A Dane now living in San Diego, part 8
by Mathilde Rousseau Bjerregaard
Published - 09/21/17 - 02:58 PM | 2022 views | 1 1 comments | 24 24 recommendations | email to a friend | print
Mathilde Rousseau Bjerregaard
Mathilde Rousseau Bjerregaard
Are you not allowed to do this here?

It is no secret that there is a big difference between growing up and living in Europe and growing up and living in America. We have different rules, different ways to do things and different norms.

As a European moving to America, you have to be aware of certain unwritten rules and I must admit that I have already been in trouble a couple of times because of the cultural differences between the two continents. Here are a couple of rules that could have been nice to know before I moved here.

Within the first two weeks I moved to San Diego, my Scandinavian roommates and I received an email from our landlord saying that several of our neighbors had been complaining because we were topless at the pool. In Scandinavia, you are allowed to be topless and even naked at all beaches around the countries and it is normal for women to be topless at the pool. As embarrassing as it is, we are now known as the topless girls in apartment 108 and it would have been nice to be aware of that rule.

Another thing you have too keep in mind when you move to America, is that it is frowned upon to talk to Americans about politics or how much money you earn. In Denmark, people are very open about those topics and it is completely okay to ask people how much money they earn in their new job and whom they voted for to the election. Politics is a very popular conversation topic around the kitchen table in Denmark.

As I told you in one of my earlier columns, people from Denmark are not as open minded toward strangers as Americans are, and it is normal not to talk to anyone when you are in a public place. But when Danish people finally open their mouth and talk to strangers, we often tend to say things a little too directly.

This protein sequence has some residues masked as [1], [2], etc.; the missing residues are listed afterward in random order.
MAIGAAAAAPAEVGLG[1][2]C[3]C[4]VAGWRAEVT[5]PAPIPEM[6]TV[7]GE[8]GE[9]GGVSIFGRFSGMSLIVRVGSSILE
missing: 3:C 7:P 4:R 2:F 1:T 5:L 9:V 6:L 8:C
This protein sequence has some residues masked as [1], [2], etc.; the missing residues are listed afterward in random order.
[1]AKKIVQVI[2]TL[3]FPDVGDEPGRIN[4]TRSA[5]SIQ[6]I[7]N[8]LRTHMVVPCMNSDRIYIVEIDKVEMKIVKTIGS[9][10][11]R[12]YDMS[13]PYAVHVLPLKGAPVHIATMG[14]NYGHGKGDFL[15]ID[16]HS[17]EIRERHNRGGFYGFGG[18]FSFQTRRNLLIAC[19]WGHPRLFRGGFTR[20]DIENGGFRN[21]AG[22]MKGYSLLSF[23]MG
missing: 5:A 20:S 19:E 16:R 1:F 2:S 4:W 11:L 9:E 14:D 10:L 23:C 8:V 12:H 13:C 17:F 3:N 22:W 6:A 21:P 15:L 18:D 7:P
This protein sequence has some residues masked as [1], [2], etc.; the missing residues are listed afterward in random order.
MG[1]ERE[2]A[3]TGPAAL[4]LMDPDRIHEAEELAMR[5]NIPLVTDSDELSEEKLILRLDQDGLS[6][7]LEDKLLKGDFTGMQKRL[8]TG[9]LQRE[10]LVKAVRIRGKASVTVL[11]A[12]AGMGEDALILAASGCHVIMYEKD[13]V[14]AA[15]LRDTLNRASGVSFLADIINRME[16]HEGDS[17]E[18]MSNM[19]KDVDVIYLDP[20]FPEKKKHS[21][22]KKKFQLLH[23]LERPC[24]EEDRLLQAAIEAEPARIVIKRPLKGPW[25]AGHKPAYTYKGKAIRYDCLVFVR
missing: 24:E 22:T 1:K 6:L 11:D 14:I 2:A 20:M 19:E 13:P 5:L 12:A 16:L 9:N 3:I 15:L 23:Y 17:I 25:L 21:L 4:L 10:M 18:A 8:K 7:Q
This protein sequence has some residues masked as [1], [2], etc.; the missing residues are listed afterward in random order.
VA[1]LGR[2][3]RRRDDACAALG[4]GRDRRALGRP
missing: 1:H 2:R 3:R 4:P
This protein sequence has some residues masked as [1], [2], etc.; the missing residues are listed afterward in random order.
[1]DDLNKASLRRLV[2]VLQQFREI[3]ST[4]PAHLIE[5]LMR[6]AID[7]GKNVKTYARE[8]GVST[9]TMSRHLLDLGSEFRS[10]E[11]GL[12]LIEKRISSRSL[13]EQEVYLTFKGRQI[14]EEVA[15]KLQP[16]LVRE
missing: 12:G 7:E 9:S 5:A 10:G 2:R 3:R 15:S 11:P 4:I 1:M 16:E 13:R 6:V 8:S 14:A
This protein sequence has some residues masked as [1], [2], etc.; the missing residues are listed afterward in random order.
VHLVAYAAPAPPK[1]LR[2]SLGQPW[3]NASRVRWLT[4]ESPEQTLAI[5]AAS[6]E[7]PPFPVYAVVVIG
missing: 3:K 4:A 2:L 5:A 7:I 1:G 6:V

Danes don’t really use polite phrases and we say things as there are. Many Danish people have a really dark and sarcastic humor. Americans use a lot of polite phrases, and it doesn’t really seems like they get the sarcastic humor. This has also cost me some trouble, and Danish people often hear that we are mean.

In addition to this you have to learn the words “sorry” and “excuse me” when you move to America. Americans say sorry for almost everything they do. When they sneeze, walk by you in the hallway, and if they stand behind you in the line in the grocery store. In Denmark, we only use the word sorry if we actually did something wrong, and it has been really difficult to get use to saying it all the time. Sorry for that.

Other things that are very different in America, compared to Denmark, are the unwritten rules about having a house party. In Denmark, you are always allowed to have a party if you just tell your neighbors first and keep the music down after 1 a.m. If your neighbors want to complain, they will knock on your door and tell you to turn the music down.

In America you have to be quite after 10 p.m., and if the neighbors want to complain, they call your landlord or call the police. You would never call the police for something like that in Denmark, and if you did I think they would tell you to solve the problem yourself.

I don’t think the European rules are better than the American rules, I just think it is funny that there is such a big difference. I learned some of the unwritten rules in American the hard way, and I would recommend for other people to learn some of them before they move here.

Mathilde Rousseau Bjerregaard is from Aarhus, Denmark. She is an editorial intern with San Diego Community Newspaper Group. Contact her at mathilde@sdnews.com.

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P. Tom
September 23, 2017
Someone complained about y'all being topless...? Lucky they didn't call the police or you would've gotten a true American experience. But on the good side you may have avoided some creepy stalker voyeur ogling you.
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